On May 19, the Office of Management and Budget (OMB) notified
federal agencies that if President Bush wins reelection, next year's FY
2006 budget request would cut spending for nearly all domestic programs
as projected in February's FY 2005 budget, and that agencies should prepare
to make cuts for most domestic programs when they prepare their initial
FY 2006 proposals. The OMB memo leaked to the media this week as agencies
begin preparing their FY 2006 requests.
Nearly all federal R&D programs outside the priority areas of
defense, space, and homeland security would see their budgets decline
in FY 2006 under the scenario that OMB directs agencies to follow,
even programs that would receive increases in FY 2005.
As detailed in an April AAAS analysis of the
outyear projections for R&D in the FY 2005 budget (attached),
the Bush Administration's plan to reduce the federal deficit in half
over the next five years would cut R&D funding for 9 out of the
12 largest R&D funding agencies in real terms over the next five
years, with the steepest cuts in FY 2006 after this year's elections.
For FY 2006, the OMB guidance memo means all R&D funding agencies
except the Department of Defense (DOD), the National Aeronautics and
Space Administration (NASA), the Department of Energy (DOE), and the
Department of Homeland Security (DHS) must plan for cuts to their R&D
portfolios as they begin preparing their FY 2006 requests, even for
programs that are proposed to receive increases in FY 2005. The National
Science Foundation (NSF) and the National Institutes of Health (NIH),
proposed to receive increases in FY 2005, would see their gains reversed
in FY 2006.
Although the FY 2005 budget process has just barely started at a snail's
pace in Congress, federal agencies have already started formulating
their FY 2006 budget requests. Federal agencies and OMB will be working
together to draft agencies' FY 2006 requests from now until the official
release of the FY 2006 budget proposal next winter. Although the specific
program cuts outlined in the AAAS analysis are not binding, the OMB
guidance memo tells agencies the broad budgetary targets they must hit;
this year's memo leaves agencies with little room to maneuver because
it states that any increases to a program above the projected FY 2006
level would have to be offset by a cut in another program in the agency.
While the internal give-and-take between OMB and the agencies is just
beginning and will involve several months of negotiations and appeals,
it appears clear that the first budget of the potential second term
of this Bush Administration would follow the course outlined by the
President earlier this year: cuts in domestic spending accompanied by
increases in defense and homeland security, further tax cuts, and unrestrained
growth in entitlements spending. Although the specific program cuts
outlined in the budget projections will change over the next several
months of negotiations, it is clear that nondefense R&D outside
NASA and DHS would decline steeply in FY 2006 unless there is either
a change in the White House or a major change in Bush Administration
FY 2006 R&D Projections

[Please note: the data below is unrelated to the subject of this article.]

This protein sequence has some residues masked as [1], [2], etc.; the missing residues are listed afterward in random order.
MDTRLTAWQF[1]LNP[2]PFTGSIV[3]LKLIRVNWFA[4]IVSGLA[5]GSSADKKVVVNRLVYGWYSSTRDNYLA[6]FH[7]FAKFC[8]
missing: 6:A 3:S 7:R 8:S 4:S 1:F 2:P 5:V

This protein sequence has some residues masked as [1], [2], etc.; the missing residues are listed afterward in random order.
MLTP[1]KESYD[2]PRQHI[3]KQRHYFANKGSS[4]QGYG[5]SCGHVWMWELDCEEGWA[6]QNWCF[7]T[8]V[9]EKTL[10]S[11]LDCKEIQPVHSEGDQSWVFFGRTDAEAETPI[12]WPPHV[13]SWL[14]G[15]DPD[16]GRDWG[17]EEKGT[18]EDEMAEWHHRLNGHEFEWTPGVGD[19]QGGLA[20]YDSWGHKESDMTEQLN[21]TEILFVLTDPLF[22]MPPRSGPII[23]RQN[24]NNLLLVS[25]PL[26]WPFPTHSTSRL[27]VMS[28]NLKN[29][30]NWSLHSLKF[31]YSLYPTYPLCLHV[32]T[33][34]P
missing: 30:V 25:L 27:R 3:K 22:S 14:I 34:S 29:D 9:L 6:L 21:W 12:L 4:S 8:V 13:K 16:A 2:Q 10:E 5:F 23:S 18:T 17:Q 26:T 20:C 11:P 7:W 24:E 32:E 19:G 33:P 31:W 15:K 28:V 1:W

The April AAAS analysis of the outyear projections
in the FY 2005 budget focused on the five-year outlook for federal
R&D out to FY 2009. Below are some highlights of the projections
just for FY 2006, illustrating the scenario that OMB directs the federal
agencies to follow:
- While NASA, DOD, DHS, and DOE would see increases in their R&D
funding between the proposed FY 2005 budget and the projected FY 2006
funding level, all the other R&D funding agencies would see their
R&D funding decline next year.
- NIH must plan for a 2 percent or $600 million cut in FY 2006 after
a 2.6 percent increase in FY 2005, leaving the agency with a total budget
of $28.2 billion, barely above this year's $28.0 billion budget. After
factoring in expected inflation, NIH's FY 2006 budget would be 2 percent
below this year's funding level.
- NSF would see its proposed gains in FY 2005 reversed the next
year with a 2 percent or $85 million cut for its R&D programs
in FY 2006, leaving NSF R&D below this year's funding level after
adjusting for inflation.
- Although DOE would see a gain in its R&D budget in FY 2006 because
of projected increases for its defense and energy R&D portfolios,
DOE's Office of Science would see its budget fall 2.4 percent or
$81 million in FY 2006 following a proposed cut in FY 2005. The
Office of Science would see its R&D budget fall 5.4 percent in just
two years after adjusting for inflation.
- Other R&D funding agencies would see further cuts in FY 2006
following proposed cuts in FY 2005. R&D in the U.S. Department of
Agriculture (USDA, down 8.3 percent over two years after inflation),
the Environmental Protection Agency (EPA; down 11.6 percent), Commerce's
National Oceanic and Atmospheric Administration (NOAA, down 6.2 percent),
Commerce's National Institute of Standards and Technology (NIST, down
13.8 percent), and the Department of the Interior (down 8.4 percent)
would decline two years in a row, even before inflation.
- Although DOD, DHS, and NASA would see increase every year over the
next five years in their R&D portfolios, some of their programs
would not be as fortunate. DOD would cut its support of "S&T"
(basic and applied research plus technology development) steeply
in FY 2005 and by another percentage point in FY 2006, leaving the DOD
S&T portfolio 18 percent smaller after inflation than in FY 2004.
And while NASA R&D would increase overall in FY 2006 to ramp up
its moon-and-Mars activities, NASA funding for biological and physical
research and earth science would fall steeply in FY 2006.
For details of the outyear projections for FY 2006 and other years,
including tables and charts, see the accompanying AAAS
analysis of the outyear projections in the FY 2005 budget.
to the AAAS Analysis of the Outyear Projections